Tuesday, 27 March 2012

Basic Skills; Preparing a Butternut Squash

This is the first of my Basic Skills blog posts. They're aimed at those who've just started cooking for themselves and are maybe a little bit daunted by certain recipe instructions. You could even be too embarrassed to admit it and therefore may avoid the recipe completely. I mean who actually teaches you these things? Nobody ever told me how to poach an egg, for example! I'll admit that when I started working at about 15 someone once asked me to make a cup of coffee and I was completely stumped! I'd never drunk coffee, seen it be made, been told what goes in it. It's this presumed knowledge that I hope these posts will help with. Obviously if you have no problems with these basic skills you can move onto the recipe included that uses them.

The butternut squash is a versitile winter vegetable that can be used in dishes such as stews, gratins, pasta dishes, risottos, soups and curries to name a few. It's lovely simply roasted or mashed and served as a side dish, and goes well with earthy spices such as cumin, nutmeg and cinnamon.

Trim the two ends of the squash, then cut it in half across the middle. Stand the two ends up and cut them in half lengthways so you have four quarters.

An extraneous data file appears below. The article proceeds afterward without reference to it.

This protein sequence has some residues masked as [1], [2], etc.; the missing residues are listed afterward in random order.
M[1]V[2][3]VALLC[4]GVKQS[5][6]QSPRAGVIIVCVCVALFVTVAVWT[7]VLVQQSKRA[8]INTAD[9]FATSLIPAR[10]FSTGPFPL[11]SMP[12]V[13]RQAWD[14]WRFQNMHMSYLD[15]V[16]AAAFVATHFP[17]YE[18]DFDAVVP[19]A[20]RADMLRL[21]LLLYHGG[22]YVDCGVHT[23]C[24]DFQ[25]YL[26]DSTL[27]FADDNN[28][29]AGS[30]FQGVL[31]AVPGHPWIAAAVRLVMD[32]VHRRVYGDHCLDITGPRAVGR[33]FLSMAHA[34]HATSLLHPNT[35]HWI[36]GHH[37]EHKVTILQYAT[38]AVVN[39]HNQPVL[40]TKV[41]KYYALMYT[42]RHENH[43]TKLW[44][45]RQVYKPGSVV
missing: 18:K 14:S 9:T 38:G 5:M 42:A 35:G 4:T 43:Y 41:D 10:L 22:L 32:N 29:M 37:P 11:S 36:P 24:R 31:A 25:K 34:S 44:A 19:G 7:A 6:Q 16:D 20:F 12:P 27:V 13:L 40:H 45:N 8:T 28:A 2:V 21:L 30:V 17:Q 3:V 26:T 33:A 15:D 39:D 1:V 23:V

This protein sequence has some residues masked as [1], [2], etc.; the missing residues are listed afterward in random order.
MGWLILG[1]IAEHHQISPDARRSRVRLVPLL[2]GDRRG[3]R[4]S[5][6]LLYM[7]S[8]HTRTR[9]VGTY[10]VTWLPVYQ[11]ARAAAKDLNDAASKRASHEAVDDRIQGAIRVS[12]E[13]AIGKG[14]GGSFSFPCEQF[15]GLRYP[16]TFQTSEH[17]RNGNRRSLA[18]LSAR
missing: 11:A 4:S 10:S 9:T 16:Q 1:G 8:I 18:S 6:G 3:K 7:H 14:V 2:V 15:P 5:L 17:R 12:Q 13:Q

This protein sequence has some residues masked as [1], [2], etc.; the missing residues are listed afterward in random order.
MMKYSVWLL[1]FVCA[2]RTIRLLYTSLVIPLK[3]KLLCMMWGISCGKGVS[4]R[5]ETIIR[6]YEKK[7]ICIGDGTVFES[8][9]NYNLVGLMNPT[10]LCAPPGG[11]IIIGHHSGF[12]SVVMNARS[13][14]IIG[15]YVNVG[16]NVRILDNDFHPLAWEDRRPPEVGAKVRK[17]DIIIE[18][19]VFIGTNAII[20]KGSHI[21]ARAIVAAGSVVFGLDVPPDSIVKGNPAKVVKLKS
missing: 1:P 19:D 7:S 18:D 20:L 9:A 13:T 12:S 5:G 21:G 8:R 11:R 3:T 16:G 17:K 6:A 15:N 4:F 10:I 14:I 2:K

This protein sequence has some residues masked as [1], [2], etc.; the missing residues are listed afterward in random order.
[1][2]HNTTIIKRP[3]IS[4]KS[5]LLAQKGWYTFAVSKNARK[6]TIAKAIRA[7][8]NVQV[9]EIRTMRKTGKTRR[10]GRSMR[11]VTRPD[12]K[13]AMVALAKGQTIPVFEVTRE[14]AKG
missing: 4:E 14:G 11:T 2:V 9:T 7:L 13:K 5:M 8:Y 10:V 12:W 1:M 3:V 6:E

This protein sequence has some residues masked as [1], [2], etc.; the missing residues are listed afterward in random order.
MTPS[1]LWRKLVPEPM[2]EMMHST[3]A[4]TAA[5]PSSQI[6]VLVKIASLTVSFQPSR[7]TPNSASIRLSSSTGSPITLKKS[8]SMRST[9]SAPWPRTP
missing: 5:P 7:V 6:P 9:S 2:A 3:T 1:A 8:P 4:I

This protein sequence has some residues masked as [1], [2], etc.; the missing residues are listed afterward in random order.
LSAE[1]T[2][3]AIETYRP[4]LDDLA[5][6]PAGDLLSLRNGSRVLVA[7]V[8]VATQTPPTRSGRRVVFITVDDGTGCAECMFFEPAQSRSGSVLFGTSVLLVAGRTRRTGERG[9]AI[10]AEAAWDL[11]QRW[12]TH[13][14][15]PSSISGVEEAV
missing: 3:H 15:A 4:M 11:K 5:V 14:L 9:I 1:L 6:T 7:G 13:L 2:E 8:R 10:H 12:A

Use a spoon to scoop out the seeds. You also need to take out a thin layer of the flesh to make sure you get all the stringy pith out, as can be seen in the picture. Apparently if you roast these seeds, after washing them and adding salt, they make a tasty snack.
Jamie reckons taking the skin off is unnecessary as it bakes to become lovely and sweet, but I prefer to remove it as I'm not keen on the texture. Carefully slice the skin off, taking as little flesh off as possible. Make sure the pieces of squash are stood sturdily before you start cutting, and that your fingers are out of the way. You may need to go back and take off any layers of pith you've left behind.

You should now have 4 de seeded, peeled pieces of squash. These can be cubed, diced or sliced however you wish to include in a variety of recipes.

If kept in an airtight container, your prepared squash can be kept in the fridge for up to 5 days.

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